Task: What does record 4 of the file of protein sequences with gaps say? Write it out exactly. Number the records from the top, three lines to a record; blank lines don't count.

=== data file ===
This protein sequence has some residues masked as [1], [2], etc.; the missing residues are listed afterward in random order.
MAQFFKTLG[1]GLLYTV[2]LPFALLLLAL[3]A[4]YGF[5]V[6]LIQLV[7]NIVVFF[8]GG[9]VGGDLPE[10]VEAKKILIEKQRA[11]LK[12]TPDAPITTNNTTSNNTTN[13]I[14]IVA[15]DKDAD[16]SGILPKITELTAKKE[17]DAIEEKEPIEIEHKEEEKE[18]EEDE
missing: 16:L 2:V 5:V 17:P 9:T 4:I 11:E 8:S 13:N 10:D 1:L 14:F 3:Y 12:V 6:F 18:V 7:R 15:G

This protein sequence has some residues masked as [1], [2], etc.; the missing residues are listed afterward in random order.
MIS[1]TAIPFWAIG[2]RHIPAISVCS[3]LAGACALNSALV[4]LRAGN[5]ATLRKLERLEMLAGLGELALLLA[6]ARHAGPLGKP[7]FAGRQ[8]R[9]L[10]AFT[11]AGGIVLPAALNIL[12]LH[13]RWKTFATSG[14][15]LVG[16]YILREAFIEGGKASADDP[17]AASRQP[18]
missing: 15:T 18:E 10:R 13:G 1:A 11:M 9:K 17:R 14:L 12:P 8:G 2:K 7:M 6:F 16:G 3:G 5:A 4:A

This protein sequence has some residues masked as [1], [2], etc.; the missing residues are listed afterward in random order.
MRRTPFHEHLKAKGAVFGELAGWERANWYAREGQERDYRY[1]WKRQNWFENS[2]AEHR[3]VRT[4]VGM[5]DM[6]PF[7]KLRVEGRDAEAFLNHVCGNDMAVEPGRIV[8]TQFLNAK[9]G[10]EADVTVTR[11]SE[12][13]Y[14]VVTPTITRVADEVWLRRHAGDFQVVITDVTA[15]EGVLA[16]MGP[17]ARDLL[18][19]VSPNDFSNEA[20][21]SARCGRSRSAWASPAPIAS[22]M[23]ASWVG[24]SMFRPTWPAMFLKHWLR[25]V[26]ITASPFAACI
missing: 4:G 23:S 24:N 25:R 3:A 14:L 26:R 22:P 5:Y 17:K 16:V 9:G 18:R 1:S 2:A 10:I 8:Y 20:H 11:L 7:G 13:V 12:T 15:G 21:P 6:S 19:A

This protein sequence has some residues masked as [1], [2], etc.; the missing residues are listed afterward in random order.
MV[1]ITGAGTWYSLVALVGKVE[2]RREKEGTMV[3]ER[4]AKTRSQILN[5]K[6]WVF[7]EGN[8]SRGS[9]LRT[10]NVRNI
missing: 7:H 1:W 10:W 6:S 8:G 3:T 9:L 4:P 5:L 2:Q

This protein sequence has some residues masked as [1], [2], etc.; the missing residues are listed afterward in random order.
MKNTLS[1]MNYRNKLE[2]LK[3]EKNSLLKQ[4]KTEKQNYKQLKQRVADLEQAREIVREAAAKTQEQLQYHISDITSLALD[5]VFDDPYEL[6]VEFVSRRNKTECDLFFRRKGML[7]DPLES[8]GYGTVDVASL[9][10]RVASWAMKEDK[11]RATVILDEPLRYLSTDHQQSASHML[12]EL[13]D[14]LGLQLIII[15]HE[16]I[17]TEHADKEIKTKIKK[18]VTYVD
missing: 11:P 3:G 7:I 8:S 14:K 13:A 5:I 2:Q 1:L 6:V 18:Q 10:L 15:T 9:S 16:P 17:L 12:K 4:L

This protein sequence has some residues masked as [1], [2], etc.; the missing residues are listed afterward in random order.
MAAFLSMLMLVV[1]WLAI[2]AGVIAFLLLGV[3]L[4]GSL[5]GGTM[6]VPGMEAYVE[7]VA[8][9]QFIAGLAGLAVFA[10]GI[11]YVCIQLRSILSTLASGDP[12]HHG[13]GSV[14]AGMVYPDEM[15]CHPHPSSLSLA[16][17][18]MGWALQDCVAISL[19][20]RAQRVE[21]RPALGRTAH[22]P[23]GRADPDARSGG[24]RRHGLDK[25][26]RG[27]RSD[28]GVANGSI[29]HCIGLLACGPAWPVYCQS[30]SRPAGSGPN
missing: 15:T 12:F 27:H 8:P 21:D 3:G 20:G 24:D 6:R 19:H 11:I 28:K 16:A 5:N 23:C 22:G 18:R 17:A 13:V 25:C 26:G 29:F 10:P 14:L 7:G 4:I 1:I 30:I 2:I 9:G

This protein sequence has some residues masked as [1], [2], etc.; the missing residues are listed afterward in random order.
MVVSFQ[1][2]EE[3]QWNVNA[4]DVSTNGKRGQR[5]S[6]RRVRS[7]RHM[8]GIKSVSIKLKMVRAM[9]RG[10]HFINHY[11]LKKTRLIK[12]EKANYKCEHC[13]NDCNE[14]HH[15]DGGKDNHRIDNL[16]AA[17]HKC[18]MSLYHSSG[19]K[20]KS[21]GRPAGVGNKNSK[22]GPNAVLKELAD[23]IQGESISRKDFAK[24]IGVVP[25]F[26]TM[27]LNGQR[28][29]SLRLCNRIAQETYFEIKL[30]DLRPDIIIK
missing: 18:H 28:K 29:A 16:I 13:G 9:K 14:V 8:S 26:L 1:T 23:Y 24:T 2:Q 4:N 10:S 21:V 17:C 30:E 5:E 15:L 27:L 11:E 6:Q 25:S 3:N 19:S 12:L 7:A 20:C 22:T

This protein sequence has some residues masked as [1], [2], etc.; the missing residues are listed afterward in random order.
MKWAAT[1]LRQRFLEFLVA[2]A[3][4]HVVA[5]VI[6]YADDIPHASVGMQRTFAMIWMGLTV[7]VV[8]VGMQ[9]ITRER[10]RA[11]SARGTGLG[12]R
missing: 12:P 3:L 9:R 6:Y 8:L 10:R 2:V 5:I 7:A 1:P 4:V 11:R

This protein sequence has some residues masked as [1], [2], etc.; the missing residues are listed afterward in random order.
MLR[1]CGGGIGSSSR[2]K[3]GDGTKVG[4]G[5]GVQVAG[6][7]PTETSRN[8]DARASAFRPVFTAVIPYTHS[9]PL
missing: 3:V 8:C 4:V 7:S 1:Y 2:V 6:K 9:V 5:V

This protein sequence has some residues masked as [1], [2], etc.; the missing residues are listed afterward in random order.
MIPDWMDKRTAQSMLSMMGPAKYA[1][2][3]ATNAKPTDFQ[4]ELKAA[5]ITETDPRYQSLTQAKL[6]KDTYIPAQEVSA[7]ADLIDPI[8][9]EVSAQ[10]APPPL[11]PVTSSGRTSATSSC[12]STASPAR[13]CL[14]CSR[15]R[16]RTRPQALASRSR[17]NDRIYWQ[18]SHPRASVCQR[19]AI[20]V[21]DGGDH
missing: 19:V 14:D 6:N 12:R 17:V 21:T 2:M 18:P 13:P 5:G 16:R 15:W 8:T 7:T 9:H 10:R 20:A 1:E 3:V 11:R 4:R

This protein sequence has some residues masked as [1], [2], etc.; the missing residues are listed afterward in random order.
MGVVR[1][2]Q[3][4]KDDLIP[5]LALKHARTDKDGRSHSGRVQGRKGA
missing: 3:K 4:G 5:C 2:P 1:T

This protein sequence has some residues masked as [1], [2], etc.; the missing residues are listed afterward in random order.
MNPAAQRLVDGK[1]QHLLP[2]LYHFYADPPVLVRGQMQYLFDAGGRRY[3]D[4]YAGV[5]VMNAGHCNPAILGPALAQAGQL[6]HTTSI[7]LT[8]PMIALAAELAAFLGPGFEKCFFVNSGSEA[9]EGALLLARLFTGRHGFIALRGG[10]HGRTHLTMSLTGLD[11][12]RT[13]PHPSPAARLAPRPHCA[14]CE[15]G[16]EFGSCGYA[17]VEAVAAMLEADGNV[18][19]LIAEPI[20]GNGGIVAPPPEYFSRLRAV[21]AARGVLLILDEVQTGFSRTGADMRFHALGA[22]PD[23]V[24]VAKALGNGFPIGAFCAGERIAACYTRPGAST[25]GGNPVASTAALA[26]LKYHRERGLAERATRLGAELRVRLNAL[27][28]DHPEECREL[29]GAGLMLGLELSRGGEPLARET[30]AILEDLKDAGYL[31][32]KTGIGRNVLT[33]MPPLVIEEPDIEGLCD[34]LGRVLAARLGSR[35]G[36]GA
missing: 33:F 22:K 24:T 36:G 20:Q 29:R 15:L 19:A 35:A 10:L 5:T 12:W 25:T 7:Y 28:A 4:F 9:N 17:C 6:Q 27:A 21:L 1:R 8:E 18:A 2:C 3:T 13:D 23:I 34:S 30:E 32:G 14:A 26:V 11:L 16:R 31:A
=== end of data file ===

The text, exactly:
This protein sequence has some residues masked as [1], [2], etc.; the missing residues are listed afterward in random order.
MV[1]ITGAGTWYSLVALVGKVE[2]RREKEGTMV[3]ER[4]AKTRSQILN[5]K[6]WVF[7]EGN[8]SRGS[9]LRT[10]NVRNI
missing: 7:H 1:W 10:W 6:S 8:G 3:T 9:L 4:P 5:L 2:Q